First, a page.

A programme involving dispensing alcohol, just like medication, may be an answer to problems associated with homeless people battling chronic drink problems, say researchers. A new report, Feasibility of a Managed Alcohol Program (MAP) for Sydney’s homeless, has been prepared by St Vincent’s Hospital and funded by the Foundation for Alcohol Research and Education.
Unlike here in the UK, in Australia housing and other services targeting the homeless require abstinence before they will work with them. However, participants in the new scheme would be provided with housing, health and social services at a centre where they’d also be supplied with a standard drink hourly from 7am to 10pm.
Most alcohol-related services in the UK do not allow their clients to drink while on the premises. But, in the late 1970s, ‘wet’ projects were established in response to the recognition that for some homeless heavy drinkers this was an unrealistic requirement that excluded them from services and did nothing to address concerns over street drinking.
MAPs lead researcher, Dr. Nadine Ezard, said: “Alcohol dependent homeless people experience higher rates of chronic illness, injuries and assaults, longer hospital stays, increased mortality, and higher levels of contact with the criminal justice system. Many also suffer from mental illness and alcohol-related brain injury.”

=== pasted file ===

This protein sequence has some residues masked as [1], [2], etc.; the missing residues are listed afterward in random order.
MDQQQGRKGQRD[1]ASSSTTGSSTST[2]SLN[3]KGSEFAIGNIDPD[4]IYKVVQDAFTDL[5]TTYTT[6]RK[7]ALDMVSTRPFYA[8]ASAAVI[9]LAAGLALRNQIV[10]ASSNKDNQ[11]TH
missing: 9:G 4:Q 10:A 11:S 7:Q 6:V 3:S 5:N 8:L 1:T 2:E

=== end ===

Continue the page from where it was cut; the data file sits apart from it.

The researchers reviewed the evidence on MAPs and conducted a small survey of potential MAP users in Sydney to estimate the costs and savings in setting one up a pilot 15-person facility in the city. They found the costs would easily be offset by medical, criminal justice, and crisis accommodation savings, estimating a net benefit of at least $485,000.
Those surveyed were asked about a day shelter or a residential facility that either allowed bring-your-own alcohol or provided one drink every hour for 15 hours a day. Most indicated a strong interest in a MAP, preferably for the residential model, being prepared to pay up to 90 per cent of their income where alcohol was provided.
Noting public nuisance and cost savings, Dr. Ezard said one participant had taken part in a short-term withdrawal program 116 times. MAPs could also prevent people from drinking “non-beverage alcohol” such as methylated spirits or hospital hand wash.
Dr. Ezard concluded: “We are trying to start a dialogue, very much from a public health, harm reduction perspective, and put forward an alternative for policymakers.”